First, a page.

HealthDay News — Major surgery is associated with a small, long-term change in the average cognitive trajectory, according to a study published online Aug. 7 in The BMJ.
Bryan M. Krause, Ph.D., from the University of Wisconsin in Madison, and colleagues conducted a prospective longitudinal cohort study involving 7,532 adults with up to five cognitive assessments between 1997 and 2016 in the Whitehall II study with linkage to data on hospital episodes.
The researchers found that major surgery correlated with a small additional cognitive decline after accounting for the age-related cognitive trajectory, which was equivalent to an average of less than five months of aging (95 percent credible interval, 0.01 to 0.73 years). Admissions for medical conditions and stroke correlated with 1.4 (95 percent credible interval, 1.0 to 1.8) and 13 (95 percent credible interval, 9.6 to 16) years of aging. Substantial cognitive decline occurred in 2.5, 5.5, and 12.7 percent of patients with no admissions, surgical admissions, and medical admissions, respectively. Participants with surgical or medical events were more likely to have substantial decline from their projected trajectory compared to those with no major hospital admissions (odds ratios, 2.3 [95 percent credible interval, 1.4 to 3.9] and 6.2 [95 percent credible interval, 3.4 to 11.0] for surgical and medical admissions, respectively).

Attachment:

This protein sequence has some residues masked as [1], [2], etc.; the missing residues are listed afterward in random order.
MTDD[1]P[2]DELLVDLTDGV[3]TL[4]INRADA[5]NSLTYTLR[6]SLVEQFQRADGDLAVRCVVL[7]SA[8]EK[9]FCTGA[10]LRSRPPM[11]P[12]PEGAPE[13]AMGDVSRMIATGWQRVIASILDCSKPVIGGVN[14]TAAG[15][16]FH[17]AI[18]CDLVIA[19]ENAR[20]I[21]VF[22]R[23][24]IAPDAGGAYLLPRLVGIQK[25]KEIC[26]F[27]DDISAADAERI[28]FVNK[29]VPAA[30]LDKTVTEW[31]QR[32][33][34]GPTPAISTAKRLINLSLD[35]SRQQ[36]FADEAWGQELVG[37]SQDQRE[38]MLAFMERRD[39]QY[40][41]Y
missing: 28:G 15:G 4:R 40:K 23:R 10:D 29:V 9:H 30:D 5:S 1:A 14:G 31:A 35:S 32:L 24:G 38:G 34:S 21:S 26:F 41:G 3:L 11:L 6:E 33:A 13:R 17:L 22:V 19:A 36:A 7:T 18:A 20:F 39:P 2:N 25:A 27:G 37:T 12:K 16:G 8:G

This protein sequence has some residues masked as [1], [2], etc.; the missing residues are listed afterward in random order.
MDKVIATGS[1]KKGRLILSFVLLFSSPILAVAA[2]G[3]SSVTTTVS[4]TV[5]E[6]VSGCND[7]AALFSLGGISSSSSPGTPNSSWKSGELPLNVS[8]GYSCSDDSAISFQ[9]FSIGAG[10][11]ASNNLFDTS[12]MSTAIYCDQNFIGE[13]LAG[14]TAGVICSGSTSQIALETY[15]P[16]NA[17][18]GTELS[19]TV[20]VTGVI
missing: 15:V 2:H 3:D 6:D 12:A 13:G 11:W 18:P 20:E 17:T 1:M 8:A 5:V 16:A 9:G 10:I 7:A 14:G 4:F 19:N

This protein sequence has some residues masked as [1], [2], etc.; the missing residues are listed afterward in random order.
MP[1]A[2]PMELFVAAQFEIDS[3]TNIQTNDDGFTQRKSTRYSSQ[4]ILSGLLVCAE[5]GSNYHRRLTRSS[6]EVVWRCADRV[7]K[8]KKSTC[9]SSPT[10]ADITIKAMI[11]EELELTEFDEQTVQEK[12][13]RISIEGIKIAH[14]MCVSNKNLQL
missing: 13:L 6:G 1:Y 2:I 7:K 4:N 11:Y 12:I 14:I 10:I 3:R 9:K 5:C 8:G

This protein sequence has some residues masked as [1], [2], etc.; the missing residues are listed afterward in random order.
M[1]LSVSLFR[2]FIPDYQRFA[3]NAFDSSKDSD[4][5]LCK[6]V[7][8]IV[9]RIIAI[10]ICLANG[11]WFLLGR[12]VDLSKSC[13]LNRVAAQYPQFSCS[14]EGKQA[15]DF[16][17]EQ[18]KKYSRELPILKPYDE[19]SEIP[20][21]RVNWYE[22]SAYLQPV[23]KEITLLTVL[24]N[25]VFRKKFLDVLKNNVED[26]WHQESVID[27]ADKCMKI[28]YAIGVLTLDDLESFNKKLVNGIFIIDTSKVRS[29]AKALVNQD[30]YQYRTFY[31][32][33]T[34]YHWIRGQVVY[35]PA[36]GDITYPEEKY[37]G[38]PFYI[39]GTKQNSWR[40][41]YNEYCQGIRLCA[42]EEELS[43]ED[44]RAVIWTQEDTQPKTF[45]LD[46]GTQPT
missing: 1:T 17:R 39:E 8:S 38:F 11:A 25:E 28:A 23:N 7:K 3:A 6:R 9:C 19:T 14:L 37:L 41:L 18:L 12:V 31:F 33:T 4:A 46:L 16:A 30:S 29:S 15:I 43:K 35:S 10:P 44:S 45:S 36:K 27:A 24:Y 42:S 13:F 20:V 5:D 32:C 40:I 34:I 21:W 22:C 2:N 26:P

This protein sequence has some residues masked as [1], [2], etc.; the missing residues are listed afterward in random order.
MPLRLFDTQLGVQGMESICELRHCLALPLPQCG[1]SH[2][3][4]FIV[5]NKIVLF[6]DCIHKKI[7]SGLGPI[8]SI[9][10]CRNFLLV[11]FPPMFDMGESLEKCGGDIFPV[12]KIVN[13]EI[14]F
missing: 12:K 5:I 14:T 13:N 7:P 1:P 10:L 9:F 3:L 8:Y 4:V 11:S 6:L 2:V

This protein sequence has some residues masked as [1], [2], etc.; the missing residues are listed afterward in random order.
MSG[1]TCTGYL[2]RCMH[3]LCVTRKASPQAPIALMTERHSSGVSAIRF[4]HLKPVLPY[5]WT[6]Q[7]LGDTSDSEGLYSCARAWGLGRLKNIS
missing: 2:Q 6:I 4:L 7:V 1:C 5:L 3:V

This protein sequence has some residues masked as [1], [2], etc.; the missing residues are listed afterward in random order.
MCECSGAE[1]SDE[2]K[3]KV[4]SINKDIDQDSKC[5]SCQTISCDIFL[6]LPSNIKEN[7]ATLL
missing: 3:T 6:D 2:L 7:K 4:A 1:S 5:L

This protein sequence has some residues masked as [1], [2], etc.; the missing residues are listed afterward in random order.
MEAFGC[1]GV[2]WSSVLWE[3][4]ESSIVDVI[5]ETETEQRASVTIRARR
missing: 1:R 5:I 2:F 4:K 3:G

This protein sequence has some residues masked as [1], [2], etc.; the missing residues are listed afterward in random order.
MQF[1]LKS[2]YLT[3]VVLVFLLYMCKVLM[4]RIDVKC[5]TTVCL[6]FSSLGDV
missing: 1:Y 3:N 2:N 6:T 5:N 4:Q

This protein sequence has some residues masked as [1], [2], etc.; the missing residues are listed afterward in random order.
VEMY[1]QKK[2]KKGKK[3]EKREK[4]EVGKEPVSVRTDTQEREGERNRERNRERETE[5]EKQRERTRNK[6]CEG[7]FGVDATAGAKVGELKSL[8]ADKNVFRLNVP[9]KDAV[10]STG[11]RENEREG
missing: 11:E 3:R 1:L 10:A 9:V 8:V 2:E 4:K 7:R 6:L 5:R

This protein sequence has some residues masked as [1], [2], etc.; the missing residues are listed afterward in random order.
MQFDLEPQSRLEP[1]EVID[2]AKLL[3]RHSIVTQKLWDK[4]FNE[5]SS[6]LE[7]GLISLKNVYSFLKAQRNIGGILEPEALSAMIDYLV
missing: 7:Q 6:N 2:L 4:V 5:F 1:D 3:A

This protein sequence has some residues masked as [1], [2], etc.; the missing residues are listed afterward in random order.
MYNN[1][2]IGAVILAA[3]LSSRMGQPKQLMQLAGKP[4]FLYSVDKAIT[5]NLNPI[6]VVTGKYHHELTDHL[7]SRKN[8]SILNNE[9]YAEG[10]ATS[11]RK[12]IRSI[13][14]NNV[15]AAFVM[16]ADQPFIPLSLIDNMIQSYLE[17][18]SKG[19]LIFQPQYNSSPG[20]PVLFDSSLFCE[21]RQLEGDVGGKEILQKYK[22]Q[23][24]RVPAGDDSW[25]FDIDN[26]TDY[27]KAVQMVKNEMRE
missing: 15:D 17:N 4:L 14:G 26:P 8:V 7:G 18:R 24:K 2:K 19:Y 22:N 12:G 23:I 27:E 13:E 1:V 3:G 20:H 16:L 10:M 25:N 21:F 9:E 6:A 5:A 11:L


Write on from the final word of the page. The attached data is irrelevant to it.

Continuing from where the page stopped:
“This information should be conveyed to patients and be weighed against the potential health and quality of life benefits of surgery during informed consent discussions with patients,” the authors write.